New data from the Cassini spacecraft show hydrogen is disappearing near Titan's surface. What's more, scientists have not been able to find acetylene, an organic molecule that should be pretty abundant in the moon's thick atmosphere.
...NASA astrobiologist Chris McKay, proposed five years ago that microbial life on Titan could breathe hydrogen and eat acetylene, producing methane as a result.
Scientists emphasize that the findings are not proof of life, and there's plenty of work to do before non-biological causes can be ruled out. Scientific conservatism suggests that a biological explanation should be the last choice after all non-biological explanations are addressed.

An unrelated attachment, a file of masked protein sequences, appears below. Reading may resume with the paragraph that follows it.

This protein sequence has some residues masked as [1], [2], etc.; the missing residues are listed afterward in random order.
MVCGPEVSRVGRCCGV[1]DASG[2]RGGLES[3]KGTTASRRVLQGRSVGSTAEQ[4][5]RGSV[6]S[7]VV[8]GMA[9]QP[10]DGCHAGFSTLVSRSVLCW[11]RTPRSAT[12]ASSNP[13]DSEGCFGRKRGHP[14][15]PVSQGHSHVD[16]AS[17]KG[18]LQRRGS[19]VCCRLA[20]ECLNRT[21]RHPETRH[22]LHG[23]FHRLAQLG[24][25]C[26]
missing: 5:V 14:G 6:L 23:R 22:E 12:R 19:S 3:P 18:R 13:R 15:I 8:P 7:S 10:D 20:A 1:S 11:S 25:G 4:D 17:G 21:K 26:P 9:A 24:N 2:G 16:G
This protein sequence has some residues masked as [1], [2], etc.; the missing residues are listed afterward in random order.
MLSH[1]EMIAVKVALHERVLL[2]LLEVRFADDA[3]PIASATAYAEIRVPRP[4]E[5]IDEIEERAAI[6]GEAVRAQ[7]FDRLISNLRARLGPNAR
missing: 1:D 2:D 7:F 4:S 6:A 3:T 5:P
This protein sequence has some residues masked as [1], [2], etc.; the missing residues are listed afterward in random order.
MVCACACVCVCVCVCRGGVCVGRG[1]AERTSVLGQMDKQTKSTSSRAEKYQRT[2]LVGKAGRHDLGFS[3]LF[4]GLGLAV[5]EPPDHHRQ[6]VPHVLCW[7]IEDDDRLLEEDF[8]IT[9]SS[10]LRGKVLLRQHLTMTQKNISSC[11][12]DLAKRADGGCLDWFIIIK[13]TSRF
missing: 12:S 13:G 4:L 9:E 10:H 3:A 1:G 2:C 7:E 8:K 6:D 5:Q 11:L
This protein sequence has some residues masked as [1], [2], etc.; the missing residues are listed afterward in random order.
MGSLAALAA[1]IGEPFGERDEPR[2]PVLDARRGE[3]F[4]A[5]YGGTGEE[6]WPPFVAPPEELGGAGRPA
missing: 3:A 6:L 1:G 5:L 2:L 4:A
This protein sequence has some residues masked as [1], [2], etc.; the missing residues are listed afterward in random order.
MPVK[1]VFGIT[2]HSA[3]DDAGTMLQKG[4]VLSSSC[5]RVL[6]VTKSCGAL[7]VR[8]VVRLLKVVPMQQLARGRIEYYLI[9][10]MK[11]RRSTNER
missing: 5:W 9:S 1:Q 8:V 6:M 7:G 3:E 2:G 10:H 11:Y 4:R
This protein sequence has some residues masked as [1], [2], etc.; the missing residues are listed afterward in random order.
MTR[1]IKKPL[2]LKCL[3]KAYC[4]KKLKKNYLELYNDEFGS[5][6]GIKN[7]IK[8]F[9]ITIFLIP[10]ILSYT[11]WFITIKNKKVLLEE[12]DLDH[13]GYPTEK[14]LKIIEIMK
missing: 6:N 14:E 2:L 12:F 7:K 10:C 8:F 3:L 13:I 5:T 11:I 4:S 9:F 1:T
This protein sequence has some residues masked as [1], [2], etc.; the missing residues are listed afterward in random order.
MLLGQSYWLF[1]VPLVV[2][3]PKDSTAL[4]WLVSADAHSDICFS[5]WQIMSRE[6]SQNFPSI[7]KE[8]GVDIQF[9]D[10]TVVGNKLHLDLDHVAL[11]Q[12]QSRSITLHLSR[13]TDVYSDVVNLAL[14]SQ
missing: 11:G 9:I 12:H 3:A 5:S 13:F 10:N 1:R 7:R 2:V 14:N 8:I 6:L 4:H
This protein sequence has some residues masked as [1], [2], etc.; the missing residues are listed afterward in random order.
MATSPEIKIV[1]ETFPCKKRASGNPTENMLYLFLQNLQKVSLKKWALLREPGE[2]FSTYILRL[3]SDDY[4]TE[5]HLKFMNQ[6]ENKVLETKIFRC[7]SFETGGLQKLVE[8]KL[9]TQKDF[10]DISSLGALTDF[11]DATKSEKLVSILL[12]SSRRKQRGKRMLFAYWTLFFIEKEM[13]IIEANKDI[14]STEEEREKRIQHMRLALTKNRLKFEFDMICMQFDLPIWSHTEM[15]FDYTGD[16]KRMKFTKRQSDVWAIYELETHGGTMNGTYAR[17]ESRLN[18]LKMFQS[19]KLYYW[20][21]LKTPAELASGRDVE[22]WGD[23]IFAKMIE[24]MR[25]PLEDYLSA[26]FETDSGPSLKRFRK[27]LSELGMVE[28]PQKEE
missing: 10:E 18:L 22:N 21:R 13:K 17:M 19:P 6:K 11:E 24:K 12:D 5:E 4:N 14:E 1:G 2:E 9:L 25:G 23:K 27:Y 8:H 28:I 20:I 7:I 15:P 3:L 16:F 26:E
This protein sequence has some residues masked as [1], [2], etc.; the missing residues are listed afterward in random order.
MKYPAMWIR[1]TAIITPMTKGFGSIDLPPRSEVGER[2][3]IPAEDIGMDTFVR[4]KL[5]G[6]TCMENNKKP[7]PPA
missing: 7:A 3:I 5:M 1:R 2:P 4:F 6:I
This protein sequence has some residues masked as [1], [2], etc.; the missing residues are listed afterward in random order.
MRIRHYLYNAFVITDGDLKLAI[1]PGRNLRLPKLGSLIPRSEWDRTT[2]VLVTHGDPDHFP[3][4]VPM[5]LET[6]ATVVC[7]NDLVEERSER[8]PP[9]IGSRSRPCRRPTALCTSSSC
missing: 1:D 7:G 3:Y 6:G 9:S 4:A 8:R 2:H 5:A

What is being observed is hydrogen is disappearing at the surface of the moon and the molecule acetylene appears to be absent when it should be abundant. Further, methane is being produced at the surface. It's possible hydrogen is combining with carbon on the surface to produce methane. But Titan is too cold for that to happen quickly enough to account for all the missing hydrogen.
C2H2 + 3H2 ---> 2CH4 + energy
acetylene + hydrogen → methane + energy
Cassini will be making several more flybys of the moon and will collect more data, but for now, there is no conclusion on the mechanisms involved in the phenomenon.